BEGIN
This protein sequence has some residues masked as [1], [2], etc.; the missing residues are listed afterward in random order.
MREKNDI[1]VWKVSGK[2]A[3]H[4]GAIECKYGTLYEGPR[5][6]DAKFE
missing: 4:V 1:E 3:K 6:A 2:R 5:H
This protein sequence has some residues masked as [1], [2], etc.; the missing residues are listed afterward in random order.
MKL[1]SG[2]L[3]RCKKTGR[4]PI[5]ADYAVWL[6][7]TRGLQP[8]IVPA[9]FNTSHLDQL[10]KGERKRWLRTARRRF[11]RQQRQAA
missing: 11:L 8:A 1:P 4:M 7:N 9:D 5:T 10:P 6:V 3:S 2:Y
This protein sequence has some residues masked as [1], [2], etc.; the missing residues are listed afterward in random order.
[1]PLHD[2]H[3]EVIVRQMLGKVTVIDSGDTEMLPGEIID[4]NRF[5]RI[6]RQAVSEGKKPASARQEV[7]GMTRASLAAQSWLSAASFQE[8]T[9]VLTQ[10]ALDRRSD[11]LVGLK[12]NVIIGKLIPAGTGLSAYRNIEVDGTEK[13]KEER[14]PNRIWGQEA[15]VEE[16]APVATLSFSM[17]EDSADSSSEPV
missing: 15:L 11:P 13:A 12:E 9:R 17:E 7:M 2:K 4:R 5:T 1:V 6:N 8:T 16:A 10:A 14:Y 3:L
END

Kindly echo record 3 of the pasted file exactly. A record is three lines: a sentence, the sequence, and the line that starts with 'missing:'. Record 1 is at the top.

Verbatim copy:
This protein sequence has some residues masked as [1], [2], etc.; the missing residues are listed afterward in random order.
[1]PLHD[2]H[3]EVIVRQMLGKVTVIDSGDTEMLPGEIID[4]NRF[5]RI[6]RQAVSEGKKPASARQEV[7]GMTRASLAAQSWLSAASFQE[8]T[9]VLTQ[10]ALDRRSD[11]LVGLK[12]NVIIGKLIPAGTGLSAYRNIEVDGTEK[13]KEER[14]PNRIWGQEA[15]VEE[16]APVATLSFSM[17]EDSADSSSEPV
missing: 15:L 11:P 13:A 12:E 9:R 17:E 7:M 2:K 4:R 5:T 1:V 6:N 8:T 16:A 10:A 14:Y 3:L